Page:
Nobody understands depth of field and it’s all Apple’s fault
DOF is about much more than blurry backgrounds, despite what Apple's Portrait Mode might have you believe.
You’ve likely seen plenty of photos with soft, out-of-focus backgrounds. With the right setting, they can look rather dreamy with brightly colored circles (called bokeh) behind the subject. Perhaps most importantly, they immediately draw your attention to the subject in the image and can help hide distracting things in the background. This image style utilizes one end of the depth of field (DOF) photography spectrum, which spans from shallow to deep.
Apple’s Portrait Mode brought this look to the mainstream, putting shallow depth of field capabilities in the hands of smartphone users and not just those with expensive cameras and lenses. Unfortunately, how Apple and other smartphones accomplish this look isn’t a very accurate representation of what depth of field is or how you actually achieve it.
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What is depth of field in photography?
Shallow depth of field
Depth of field can get highly complicated (there’s even a math formula involved), but it doesn’t have to be. It is defined as the distances between the nearest and the furthest subjects that are in acceptably sharp focus. Put in even simpler terms, it’s the amount (or depth) of a scene that is is in focus.
As mentioned, depth of field can span from shallow to deep. Shallow depth of field means that there is only a small—or narrow—area of the scene in focus. This is the type of image you see with portrait modes where the person is in focus, but the background is blurry. With smartphones, this look is generated using AI and artificial background blurring. However, there are ways to control depth of field in a more technical manner via the three factors that affect it: focal length, aperture, and distance.
Deep depth of field
On the flip side, a deep depth of field generally means that most of the scene is in focus. Landscape photographers frequently employ a deep depth of field to show sweeping, dramatic views. You’ll also see the deep depth of field in many photojournalism images.
It’s important to remember that depth of field is indeed a spectrum. You can have only the tip of someone’s nose in focus, the entire person, the entire scene, aor anything in between. We tend to just refer to the extremes when talking about depth of field in photography, but a middle ground does exist as well.
What is depth of field not?
When I was teaching introductory photography classes at a university, the concept of depth of field was a bit confusing to students. Very frequently they would focus on the background of an image, and if it was in-focus, they’d assume the photo had a deep depth of field. It is common to think that focusing deep in the back of the image means deep depth of field. But it’s incorrect.
Decoupling focus distance from depth of field
This is where Apple—and, to a certain extent, other smartphones—have made things confusing. When you point your iPhone at something, it defaults to focusing on the thing closest to the phone. So, without overriding the default, it will always have the foreground in focus and the background out of focus. That seems to have led to an assumption that all images with a shallow depth of field have a blurry background. This is not the case.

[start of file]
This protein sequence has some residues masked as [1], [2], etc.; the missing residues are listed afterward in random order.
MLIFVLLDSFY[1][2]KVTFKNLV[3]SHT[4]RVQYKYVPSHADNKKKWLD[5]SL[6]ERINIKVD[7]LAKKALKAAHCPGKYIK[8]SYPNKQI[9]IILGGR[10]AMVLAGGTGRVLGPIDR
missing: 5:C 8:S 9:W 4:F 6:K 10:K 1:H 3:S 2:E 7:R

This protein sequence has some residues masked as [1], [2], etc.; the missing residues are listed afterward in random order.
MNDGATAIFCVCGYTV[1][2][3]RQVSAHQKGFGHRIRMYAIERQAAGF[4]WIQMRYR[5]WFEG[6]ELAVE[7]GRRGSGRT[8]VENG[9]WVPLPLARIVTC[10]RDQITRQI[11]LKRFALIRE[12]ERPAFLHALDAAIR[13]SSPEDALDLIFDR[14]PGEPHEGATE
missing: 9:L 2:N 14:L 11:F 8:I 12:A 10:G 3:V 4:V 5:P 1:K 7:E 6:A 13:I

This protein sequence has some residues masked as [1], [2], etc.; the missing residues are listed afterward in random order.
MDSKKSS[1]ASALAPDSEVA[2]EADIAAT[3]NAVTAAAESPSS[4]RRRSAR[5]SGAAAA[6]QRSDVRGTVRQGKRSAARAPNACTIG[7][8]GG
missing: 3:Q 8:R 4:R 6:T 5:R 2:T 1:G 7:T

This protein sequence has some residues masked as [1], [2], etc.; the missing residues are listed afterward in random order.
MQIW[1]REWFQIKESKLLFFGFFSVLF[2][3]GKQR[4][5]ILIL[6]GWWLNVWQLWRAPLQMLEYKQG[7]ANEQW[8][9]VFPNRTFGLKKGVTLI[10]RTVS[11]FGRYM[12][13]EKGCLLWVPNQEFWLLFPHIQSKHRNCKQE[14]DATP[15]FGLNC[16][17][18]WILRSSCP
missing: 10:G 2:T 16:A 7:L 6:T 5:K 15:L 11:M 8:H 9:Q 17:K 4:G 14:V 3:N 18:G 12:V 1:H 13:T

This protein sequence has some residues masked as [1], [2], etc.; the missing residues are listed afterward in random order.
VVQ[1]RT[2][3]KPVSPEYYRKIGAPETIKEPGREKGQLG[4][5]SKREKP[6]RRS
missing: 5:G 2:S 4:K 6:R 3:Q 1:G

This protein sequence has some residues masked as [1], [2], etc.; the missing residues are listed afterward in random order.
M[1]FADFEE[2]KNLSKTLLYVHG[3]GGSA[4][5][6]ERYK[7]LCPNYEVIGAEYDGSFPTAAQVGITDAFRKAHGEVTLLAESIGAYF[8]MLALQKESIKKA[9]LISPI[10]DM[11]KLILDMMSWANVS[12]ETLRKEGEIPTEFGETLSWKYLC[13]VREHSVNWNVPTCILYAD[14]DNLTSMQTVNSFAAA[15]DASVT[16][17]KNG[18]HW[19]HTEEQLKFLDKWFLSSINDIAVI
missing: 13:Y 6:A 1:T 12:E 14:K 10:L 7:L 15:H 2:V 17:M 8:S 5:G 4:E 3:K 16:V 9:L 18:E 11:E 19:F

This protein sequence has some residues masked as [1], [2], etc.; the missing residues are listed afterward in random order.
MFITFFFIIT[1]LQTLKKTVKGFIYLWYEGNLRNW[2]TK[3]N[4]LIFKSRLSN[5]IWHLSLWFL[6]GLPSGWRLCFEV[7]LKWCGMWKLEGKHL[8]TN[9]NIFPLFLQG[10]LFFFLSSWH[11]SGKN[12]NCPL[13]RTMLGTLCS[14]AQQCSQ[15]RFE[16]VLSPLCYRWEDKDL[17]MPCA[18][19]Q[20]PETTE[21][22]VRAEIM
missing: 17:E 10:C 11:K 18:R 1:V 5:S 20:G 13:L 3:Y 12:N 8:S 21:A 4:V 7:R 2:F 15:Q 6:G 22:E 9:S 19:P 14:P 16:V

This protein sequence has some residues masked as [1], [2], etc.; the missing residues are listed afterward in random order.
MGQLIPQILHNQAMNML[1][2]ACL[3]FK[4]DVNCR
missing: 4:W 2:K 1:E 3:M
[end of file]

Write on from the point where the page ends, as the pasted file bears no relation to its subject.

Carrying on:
Because of this confusion, I think it’s also helpful to point out what depth of field is not. In photography, depth of field is not where you focus. Instead, it is how much is in focus. You can have a shallow depth of field with something right in front of the camera in focus and the background out of focus, but you can also have the opposite, an in-focus background, and a blurry foreground. And, of course, anything in between can have a shallow depth of field too.
What’s the easiest way to control depth of field?
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The focal length of your lens and the camera’s distance to its subject are both factors that will affect the depth of field. In general, the longer the lens, the more a subject will appear “separated” from its background or foreground. In terms of distance, the further the subject is from the camera and/or from the background, the more isolated they will appear.
However, the easiest way to adjust DOF on the fly is to “open up” or “stop down” the aperture. Opening the aperture means using smaller F-numbers, like f/2, which results in a wider diameter opening in the lens. The more light coming into the lens, the shallower the depth of field.
Stopping the lens down involves using larger F-numbers, like f/11, for a smaller diameter opening. This leads to a deeper depth of field. For example, an aperture of f/1.4 will let more light in, with less of the frame in focus. While an aperture of f/16 will let less light in but most of the scene will likely be in focus.
Why does depth of field matter?
Since your phone can figure things out all on its own (or so it thinks), why does any of this even matter? Knowing what depth of field is and how to manipulate it can be an easy way dramatically improve your images. With the right depth of field—along with clever framing—a photograph can go from boring and straightforward to creative and interesting. On your phone, you can tap where you want to focus to bypass the default, resulting in a more unique photo. It is a simple trick that can make a big difference.
Understanding depth of field becomes even more important if you use a dedicated camera instead of your phone. Cameras do not have built-in AI to blur the background artificially as your phone does. So if you want that look, you’ll have to do it the old-school way. Good thing you’re now a whiz at it.